Next, I have trouble saying people's names. It is uncomfortable for me to address people, even close to me.

It took me years to figure out why. But now I am understanding it.

Abuse comes in many forms.

For my early childhood and well into middle school, I was an only child who had to sit in my bedroom all the time.

My parents kept me there so they didn't have to worry otherwise. Kind of like rapunzel. But less Disney and more Flowers in the Attic.

No people. No TV. No conversations or connections.

I had my sketch pad and as I got older, a small old school stereo.

Meanwhile, my mother and her husband tore apart the house fighting and she was always intoxicated.

This went on for years and was all I knew.

In school, I liked to talk to people. But I did not have sleepovers, go to birthday parties, or have a way to socialize really. What I did was listen to other people's stories, but rarely tell my own.

I told no one about the abuse.

I told no one about the drugs or cop calls, domestic disputes, or the pregnancy my mother had that ended at 7 mos as an at home miscarriage. A super depressing, graphic, horrible experience for the whole household. I, just 11 years old, could barely understand what happened let alone put it into words for someone else to hear.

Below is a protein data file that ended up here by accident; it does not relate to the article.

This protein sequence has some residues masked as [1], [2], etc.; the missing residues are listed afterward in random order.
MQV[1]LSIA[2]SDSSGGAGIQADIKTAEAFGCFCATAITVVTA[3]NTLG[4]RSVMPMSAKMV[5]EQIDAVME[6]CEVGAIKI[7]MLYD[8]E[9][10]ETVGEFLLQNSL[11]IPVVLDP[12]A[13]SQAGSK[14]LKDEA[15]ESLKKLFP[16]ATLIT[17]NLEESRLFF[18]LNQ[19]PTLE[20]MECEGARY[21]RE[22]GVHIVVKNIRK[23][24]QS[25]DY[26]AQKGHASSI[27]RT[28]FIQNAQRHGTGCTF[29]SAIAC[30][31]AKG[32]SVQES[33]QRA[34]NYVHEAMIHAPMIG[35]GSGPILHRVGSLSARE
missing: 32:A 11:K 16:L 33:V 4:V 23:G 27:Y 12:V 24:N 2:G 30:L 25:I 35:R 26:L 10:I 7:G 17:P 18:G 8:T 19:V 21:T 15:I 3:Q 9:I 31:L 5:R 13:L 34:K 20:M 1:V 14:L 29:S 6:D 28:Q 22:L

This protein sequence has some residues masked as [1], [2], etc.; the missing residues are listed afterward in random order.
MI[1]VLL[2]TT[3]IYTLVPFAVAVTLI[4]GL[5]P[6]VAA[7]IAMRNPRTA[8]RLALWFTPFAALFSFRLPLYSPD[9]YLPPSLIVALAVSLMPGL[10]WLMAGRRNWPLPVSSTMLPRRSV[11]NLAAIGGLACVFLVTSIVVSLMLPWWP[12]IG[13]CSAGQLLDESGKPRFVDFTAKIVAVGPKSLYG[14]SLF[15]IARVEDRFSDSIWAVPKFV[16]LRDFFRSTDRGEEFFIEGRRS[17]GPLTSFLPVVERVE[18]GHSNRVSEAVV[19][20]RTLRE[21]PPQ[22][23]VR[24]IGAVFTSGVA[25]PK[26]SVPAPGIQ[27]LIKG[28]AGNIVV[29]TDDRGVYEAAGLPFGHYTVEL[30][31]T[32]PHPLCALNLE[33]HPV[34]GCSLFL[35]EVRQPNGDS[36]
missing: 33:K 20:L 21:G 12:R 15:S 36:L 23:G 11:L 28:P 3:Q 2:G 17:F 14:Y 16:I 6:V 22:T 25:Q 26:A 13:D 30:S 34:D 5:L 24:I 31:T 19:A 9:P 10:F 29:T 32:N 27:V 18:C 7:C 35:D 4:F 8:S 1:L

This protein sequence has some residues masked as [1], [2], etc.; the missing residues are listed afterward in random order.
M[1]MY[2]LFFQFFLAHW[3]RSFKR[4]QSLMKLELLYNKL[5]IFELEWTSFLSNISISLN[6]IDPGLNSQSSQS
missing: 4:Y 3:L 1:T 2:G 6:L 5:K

So how did I make any friends?

I just started appearing next to people and speaking. Some took me in, some bullied me, and some paid no attention to me at all.

By high school, I gained more autonomy because my mother and her husband worked a lot so I would just not come home right away from school.

At that point, those who had "taken me in" taught me how to Express myself thru observations. They had plenty of stories to tell, tales of what they had tried, and ways to teach me how to be a "normal high school girl."

When a friendship got ugly or someone was treating me wrong, I mostly had no clue. I had no observation skills of who was toxic or dangerous.

Because who is dangerous in their teen years, in a high school, when I had mentally ill parents and a home that was the embarrassment on the block?

I had so much trust. I took so many risks.

First in school with acquaintances. Then with guys. Then with strangers.

I took city trains and buses by age 12. All across the island I lived on and into the city. I would be back by 7 or 8 pm and all would be fine because my parents were at work. But no one would be there in those years to talk to me about emotional or spiritual growth, about relationships, about stranger danger, about the risk of putting your life in other peoples' hands.

I now see why I have a hard time walking in a crowded mall or grocery store.

Why I get short of breathe if someone is staring at me.

Why I have a hard time making eye contact with others.

Why I can't speak most people's names.